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Weinberg, Z., Forage Preservation and By-Products Research Unit, Department of Stored Products, Volcani Center, Bet Dagan 50250, Israel
Ashbell, G., Forage Preservation and By-Products Research Unit, Department of Stored Products, Volcani Center, Bet Dagan 50250, Israel
Hen, Y., Forage Preservation and By-Products Research Unit, Department of Stored Products, Volcani Center, Bet Dagan 50250, Israel
Azrieli, A., Forage Preservation and By-Products Research Unit, Department of Stored Products, Volcani Center, Bet Dagan 50250, Israel
Szakacs, G., Department of Agricultural Chemical Technology, Technical University of Budapest, Budapest, Hungary
Filya, I., Department of Animal Science, Agricultural Faculty of Uludag University, Bursa, Turkey
The effect of applying Lactobacillus buchneri, alone or in combination with Lactobacillus plantarum, at ensiling, on the aerobic stability of wheat and corn silages was studied in 50-l plastic containers. Treatments comprised control (no additives), L. plantarum, L. buchneri and a combination of L. plantarum+L. buchneri. After 3 months of storage, the wheat silages treated with L. buchneri had higher acetic acid contents than the control or L. plantarum-treated silages, and were free of mold, whereas the top layers of the control or L. plantarum-treated silages were moldy. In an aerobic stability test the L. buchneri-treated silages were stable, whereas those treated with L. plantarum deteriorated. In the corn silages the effects of L. buchneri were not as clear and the top layer was moldy in all silages. However, L. buchneri also improved the aerobic stability of the corn silage, as indicated by lower yeast numbers, less CO2 production and stable pH. It is concluded that L. buchneri has a potential as a silage additive that protects the silage upon aerobic exposure. The 50-l plastic containers can serve as an appropriate model to test silage additives before conducting full-scale farm experiments.
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Ensiling whole-crop wheat and corn in large containers with Lactobacillus plantarum and Lactobacillus buchneri
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Weinberg, Z., Forage Preservation and By-Products Research Unit, Department of Stored Products, Volcani Center, Bet Dagan 50250, Israel
Ashbell, G., Forage Preservation and By-Products Research Unit, Department of Stored Products, Volcani Center, Bet Dagan 50250, Israel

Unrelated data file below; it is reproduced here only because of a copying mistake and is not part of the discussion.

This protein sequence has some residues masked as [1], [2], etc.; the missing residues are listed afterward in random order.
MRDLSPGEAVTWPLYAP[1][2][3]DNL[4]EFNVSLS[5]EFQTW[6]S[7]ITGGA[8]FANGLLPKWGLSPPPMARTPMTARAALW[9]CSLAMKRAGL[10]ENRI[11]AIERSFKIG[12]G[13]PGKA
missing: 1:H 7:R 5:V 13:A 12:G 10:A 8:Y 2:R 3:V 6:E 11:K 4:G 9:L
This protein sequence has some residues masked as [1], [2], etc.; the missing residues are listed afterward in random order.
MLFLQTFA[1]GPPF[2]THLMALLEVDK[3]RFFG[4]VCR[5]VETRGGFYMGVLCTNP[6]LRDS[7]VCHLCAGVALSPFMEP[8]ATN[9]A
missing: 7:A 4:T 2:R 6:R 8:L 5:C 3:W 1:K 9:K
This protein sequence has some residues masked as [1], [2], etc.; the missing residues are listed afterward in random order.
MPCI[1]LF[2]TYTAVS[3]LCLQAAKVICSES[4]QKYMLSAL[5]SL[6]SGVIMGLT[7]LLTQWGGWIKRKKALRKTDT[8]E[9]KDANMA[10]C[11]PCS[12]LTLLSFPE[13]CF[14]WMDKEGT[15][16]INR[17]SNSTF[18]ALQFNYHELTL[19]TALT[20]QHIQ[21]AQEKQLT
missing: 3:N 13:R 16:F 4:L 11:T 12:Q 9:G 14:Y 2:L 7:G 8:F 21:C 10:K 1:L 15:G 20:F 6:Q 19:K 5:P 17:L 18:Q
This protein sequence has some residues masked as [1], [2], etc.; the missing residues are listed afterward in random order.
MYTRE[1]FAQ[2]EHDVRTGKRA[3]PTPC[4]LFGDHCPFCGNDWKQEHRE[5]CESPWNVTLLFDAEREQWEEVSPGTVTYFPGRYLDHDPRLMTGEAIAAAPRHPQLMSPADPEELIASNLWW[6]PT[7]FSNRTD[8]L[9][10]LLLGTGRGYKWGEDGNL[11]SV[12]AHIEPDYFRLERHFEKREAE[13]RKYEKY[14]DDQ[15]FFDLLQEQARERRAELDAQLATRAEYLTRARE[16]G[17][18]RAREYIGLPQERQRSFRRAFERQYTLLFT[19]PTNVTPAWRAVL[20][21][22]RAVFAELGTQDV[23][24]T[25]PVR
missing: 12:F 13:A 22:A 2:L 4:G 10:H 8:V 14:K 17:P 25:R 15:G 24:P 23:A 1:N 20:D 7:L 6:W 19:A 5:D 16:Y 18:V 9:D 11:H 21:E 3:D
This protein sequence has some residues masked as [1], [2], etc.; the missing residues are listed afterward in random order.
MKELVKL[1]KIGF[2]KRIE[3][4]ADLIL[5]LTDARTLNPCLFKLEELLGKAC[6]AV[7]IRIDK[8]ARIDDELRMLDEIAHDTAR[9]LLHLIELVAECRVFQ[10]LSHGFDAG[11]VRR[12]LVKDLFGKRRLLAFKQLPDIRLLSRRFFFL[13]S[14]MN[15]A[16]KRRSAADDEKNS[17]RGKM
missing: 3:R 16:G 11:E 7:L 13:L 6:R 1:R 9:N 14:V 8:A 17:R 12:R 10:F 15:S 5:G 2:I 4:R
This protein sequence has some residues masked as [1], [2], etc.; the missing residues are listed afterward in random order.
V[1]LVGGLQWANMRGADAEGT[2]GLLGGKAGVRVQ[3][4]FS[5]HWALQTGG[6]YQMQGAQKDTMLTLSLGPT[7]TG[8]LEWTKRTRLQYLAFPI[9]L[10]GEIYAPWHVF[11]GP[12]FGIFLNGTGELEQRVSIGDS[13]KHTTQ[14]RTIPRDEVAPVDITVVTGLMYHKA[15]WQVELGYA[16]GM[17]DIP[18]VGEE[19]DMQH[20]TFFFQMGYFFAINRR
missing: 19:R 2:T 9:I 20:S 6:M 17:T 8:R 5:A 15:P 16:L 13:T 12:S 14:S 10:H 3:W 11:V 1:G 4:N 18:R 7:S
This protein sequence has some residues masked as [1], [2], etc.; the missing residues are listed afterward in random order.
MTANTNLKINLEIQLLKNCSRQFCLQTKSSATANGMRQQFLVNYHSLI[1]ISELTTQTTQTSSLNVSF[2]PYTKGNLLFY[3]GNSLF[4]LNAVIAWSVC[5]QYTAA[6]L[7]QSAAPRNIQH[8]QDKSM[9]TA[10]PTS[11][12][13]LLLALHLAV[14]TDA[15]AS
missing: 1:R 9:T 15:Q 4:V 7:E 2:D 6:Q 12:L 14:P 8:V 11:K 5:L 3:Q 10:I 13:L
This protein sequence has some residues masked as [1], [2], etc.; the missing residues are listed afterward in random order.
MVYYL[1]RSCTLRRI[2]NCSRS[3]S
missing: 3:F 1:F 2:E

Hen, Y., Forage Preservation and By-Products Research Unit, Department of Stored Products, Volcani Center, Bet Dagan 50250, Israel
Azrieli, A., Forage Preservation and By-Products Research Unit, Department of Stored Products, Volcani Center, Bet Dagan 50250, Israel
Szakacs, G., Department of Agricultural Chemical Technology, Technical University of Budapest, Budapest, Hungary
Filya, I., Department of Animal Science, Agricultural Faculty of Uludag University, Bursa, Turkey
Ensiling whole-crop wheat and corn in large containers with Lactobacillus plantarum and Lactobacillus buchneri
The effect of applying Lactobacillus buchneri, alone or in combination with Lactobacillus plantarum, at ensiling, on the aerobic stability of wheat and corn silages was studied in 50-l plastic containers. Treatments comprised control (no additives), L. plantarum, L. buchneri and a combination of L. plantarum+L. buchneri. After 3 months of storage, the wheat silages treated with L. buchneri had higher acetic acid contents than the control or L. plantarum-treated silages, and were free of mold, whereas the top layers of the control or L. plantarum-treated silages were moldy. In an aerobic stability test the L. buchneri-treated silages were stable, whereas those treated with L. plantarum deteriorated. In the corn silages the effects of L. buchneri were not as clear and the top layer was moldy in all silages. However, L. buchneri also improved the aerobic stability of the corn silage, as indicated by lower yeast numbers, less CO2 production and stable pH. It is concluded that L. buchneri has a potential as a silage additive that protects the silage upon aerobic exposure. The 50-l plastic containers can serve as an appropriate model to test silage additives before conducting full-scale farm experiments.
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